Distributors, reps and manufacturers in the electrical business come in many different stripes and sizes, but they all have one thing in common: They employ field salespeople who live to serve customers’ needs and seal the deal.
For many of their co-workers, road warriors have a somewhat glamorous image. They see these salespeople as the sweet-talking men and women with the company cars and expense accounts who are unshackled by nine-to-five desk jobs and free to roam the open road. What these other employees don’t always see is the pressure of a paycheck depending wholly or in part on hitting monthly quotas and the dawn-to-dusk demands of a job requiring salespeople to be assertive, upbeat, knowledgeable and helpful even on those days when they don’t feel like pressuring a customer for an order or dealing with an irate customer going ballistic because someone in the warehouse forgot to pack a critical replacement part in an order.
You may be the “outside guy” for a recent start-up with a handful of employees or a cog in a national sales machine with hundreds of salespeople. Perhaps you are a new outside salesperson who just finished the traditional industry internship of working in the warehouse, making deliveries and working the counter. Even if you are a veteran salesperson who could sell a box of pink locknuts before you roll out of bed in the morning, you can still learn a few new tricks of the trade from the pros.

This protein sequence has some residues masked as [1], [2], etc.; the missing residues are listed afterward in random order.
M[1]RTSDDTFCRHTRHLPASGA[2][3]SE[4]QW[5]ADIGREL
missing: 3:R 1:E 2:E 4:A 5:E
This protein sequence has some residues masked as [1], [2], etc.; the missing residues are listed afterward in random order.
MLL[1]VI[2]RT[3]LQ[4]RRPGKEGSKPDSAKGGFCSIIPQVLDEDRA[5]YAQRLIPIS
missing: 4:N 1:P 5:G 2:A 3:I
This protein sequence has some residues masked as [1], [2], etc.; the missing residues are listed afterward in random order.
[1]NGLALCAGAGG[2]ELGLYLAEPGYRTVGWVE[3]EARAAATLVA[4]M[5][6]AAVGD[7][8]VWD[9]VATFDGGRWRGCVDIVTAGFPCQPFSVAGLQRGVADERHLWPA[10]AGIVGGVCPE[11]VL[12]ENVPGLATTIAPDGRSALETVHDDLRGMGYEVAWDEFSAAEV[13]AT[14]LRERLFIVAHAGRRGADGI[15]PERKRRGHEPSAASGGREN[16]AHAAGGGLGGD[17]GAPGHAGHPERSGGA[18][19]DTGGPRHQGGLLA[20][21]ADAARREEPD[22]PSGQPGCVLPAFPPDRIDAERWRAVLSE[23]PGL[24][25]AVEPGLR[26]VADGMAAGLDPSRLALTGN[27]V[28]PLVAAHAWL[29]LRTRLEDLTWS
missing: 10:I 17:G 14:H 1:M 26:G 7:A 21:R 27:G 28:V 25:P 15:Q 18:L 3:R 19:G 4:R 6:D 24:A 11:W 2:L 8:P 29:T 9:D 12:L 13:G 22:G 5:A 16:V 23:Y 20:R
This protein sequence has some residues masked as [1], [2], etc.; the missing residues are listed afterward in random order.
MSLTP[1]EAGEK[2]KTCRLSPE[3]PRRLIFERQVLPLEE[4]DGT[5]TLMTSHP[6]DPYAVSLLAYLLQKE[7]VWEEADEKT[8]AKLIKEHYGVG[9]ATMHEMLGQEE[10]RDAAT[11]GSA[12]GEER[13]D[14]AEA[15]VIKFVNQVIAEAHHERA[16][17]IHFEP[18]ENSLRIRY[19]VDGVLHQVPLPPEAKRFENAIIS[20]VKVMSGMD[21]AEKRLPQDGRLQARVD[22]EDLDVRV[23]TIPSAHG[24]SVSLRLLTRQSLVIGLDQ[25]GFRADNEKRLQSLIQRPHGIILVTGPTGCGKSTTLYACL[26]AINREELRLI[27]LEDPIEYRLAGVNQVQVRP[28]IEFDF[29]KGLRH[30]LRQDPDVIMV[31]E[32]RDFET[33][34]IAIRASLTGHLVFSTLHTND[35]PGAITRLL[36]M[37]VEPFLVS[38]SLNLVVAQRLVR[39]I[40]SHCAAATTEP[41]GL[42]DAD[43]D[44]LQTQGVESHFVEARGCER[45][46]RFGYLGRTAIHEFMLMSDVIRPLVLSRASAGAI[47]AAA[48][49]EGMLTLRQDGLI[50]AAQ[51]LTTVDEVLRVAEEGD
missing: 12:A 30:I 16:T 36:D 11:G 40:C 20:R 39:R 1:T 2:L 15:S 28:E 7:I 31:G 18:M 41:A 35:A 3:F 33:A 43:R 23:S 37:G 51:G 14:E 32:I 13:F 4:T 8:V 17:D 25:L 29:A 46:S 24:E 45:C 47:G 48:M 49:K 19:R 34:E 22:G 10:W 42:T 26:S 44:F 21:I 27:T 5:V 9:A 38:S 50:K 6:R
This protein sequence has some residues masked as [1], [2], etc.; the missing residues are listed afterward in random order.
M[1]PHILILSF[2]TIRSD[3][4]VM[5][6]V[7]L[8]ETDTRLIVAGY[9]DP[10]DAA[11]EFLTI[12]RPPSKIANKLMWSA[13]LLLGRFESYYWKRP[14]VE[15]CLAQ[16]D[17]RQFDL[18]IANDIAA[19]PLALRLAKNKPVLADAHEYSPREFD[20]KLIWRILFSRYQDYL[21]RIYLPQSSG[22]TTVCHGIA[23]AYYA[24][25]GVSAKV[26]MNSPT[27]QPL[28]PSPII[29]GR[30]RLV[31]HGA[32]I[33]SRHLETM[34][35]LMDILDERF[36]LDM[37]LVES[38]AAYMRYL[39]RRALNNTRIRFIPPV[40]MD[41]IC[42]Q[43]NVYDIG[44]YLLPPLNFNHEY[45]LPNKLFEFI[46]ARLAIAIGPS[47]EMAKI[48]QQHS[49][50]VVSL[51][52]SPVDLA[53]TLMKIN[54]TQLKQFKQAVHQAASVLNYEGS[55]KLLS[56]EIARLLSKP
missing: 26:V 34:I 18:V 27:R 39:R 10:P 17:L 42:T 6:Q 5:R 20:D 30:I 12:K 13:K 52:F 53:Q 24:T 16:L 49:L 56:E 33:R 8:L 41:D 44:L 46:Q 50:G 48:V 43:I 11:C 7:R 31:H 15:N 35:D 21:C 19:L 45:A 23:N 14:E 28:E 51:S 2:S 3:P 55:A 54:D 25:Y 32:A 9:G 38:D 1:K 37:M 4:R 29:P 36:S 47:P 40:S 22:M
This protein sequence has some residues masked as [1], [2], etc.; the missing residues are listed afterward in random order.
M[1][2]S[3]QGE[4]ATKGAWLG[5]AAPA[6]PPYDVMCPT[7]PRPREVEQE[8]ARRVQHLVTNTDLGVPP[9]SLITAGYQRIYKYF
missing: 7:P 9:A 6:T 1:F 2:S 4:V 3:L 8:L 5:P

Over the years, Electrical Wholesaling has published dozens of selling tips from readers who made their living selling electrical supplies. You may remember reading articles on sales from EW authors and electrical sales professionals including John McCarthy, Jim Newton, Bob Finley, Terry Sater, Charley Cohon and Mike Dandridge.